I've always been found of New Hampshire for their State motto if nothing else: Live free or die. They understand what America and liberty are all about. "Freedom" means free to make bad decisions, like not wearing a seat belt.
I have no problem with this `freedom to be stupid` as long as I, my insurance company and society does not have to pay for the hospital bills.
 
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drankin

How many people actually wear a seat belt because there is a law requiring it? From my experience it still seems to be a matter of choice, and not an action that people take because a law exists that requires them to.

Motorcycles don't have seat belts. They are significantly more dangerous to ride than automobiles. Should we make motorcycles illegal? Why are the insurance rates for motorcycles lower than for automobiles? Are the medical expenses incurred while in a motorcycle accident less expensive than those incurred in a vehicle?
Buses don't all have seat belts. Should we make a law that they do?
Motorcycle insurance is less expensive because they can do less damage to another vehicle or their drivers. Rarely is a driver of a 4 wheeled vehicle injured or killed by a motorcyclist. My state doesn't even require motorcycle insurance.

There are two kinds of motorcyclists, those who have gone done, and those that are going down. It's part of the riding a bike.
 
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I'll pose some possible solutions.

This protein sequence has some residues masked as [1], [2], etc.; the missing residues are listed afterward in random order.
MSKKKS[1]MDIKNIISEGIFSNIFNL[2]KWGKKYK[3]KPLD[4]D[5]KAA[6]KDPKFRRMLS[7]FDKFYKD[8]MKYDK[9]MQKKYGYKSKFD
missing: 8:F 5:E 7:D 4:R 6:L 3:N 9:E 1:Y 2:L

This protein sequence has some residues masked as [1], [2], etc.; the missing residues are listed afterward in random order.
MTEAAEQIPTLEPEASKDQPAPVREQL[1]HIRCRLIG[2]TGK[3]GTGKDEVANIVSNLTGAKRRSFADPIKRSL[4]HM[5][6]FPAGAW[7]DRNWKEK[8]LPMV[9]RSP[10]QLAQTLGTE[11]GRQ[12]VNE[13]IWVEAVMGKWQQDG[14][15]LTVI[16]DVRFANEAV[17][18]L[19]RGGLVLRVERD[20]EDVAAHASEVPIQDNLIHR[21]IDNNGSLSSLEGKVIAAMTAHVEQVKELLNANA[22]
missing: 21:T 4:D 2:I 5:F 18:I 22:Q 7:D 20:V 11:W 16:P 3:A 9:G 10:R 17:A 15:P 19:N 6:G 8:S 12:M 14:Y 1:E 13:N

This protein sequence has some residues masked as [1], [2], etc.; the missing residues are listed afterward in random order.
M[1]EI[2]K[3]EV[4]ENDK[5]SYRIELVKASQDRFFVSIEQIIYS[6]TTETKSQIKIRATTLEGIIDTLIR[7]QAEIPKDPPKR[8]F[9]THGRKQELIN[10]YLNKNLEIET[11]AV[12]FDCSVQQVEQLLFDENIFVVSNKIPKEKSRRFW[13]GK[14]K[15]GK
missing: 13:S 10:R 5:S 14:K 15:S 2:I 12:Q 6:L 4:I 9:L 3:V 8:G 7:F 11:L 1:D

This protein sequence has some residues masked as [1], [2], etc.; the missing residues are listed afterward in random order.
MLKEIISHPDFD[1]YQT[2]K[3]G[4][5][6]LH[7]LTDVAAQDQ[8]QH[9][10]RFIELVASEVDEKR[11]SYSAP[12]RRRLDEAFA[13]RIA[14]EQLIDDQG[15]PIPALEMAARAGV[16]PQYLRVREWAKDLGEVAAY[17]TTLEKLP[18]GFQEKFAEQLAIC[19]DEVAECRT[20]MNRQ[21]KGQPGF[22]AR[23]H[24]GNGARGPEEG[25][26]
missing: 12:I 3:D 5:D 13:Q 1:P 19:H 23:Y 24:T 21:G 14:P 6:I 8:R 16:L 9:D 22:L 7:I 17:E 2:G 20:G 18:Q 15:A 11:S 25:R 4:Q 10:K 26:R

A. Insurance companies do not cover medical expenses for unbelted drivers/passengers.
B. Insurance companies have a seperate, much higher rate, for people that choose not to wear their seat belts. If the person who enters into this contract is injured in a manner that a seat belt would have prevented then refer to solution 1.
C. Insurance companies only pay an amount of medical expenses that is statictically shown not to raise the national average in cases where a person was injured while not wearing a seat belt.
The biggest problem I see with this is that the more grave the injury, the more expensive treatment costs. Someone has to pay for it. If a person "opts out", then the segment of society that pays for it is the hospital itself, unless of course the individual is wealthy enough to afford to pay for it alone. If the hospital pays for it, then the rest of society pays for it in increased medical costs.

The true question then becomes, do seatbelts reduce severity of inuries sustained? While there are many studies that show this is the case (a Google search will show many sources), there are also questions about whether people who don't use seatbelts are simply more unsafe than those who do wear seatbelts, and thus are in more injurious accidents.
 
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drankin

Ambulance, coroner's office, autopsy. That's if you're dead before they get there. If you die shortly after they get to you the cost can be astronomical, especially if you are taken to an emergency room. :devil: Not to mention the thousands of dollars a month in Social security benefits paid to your survivors.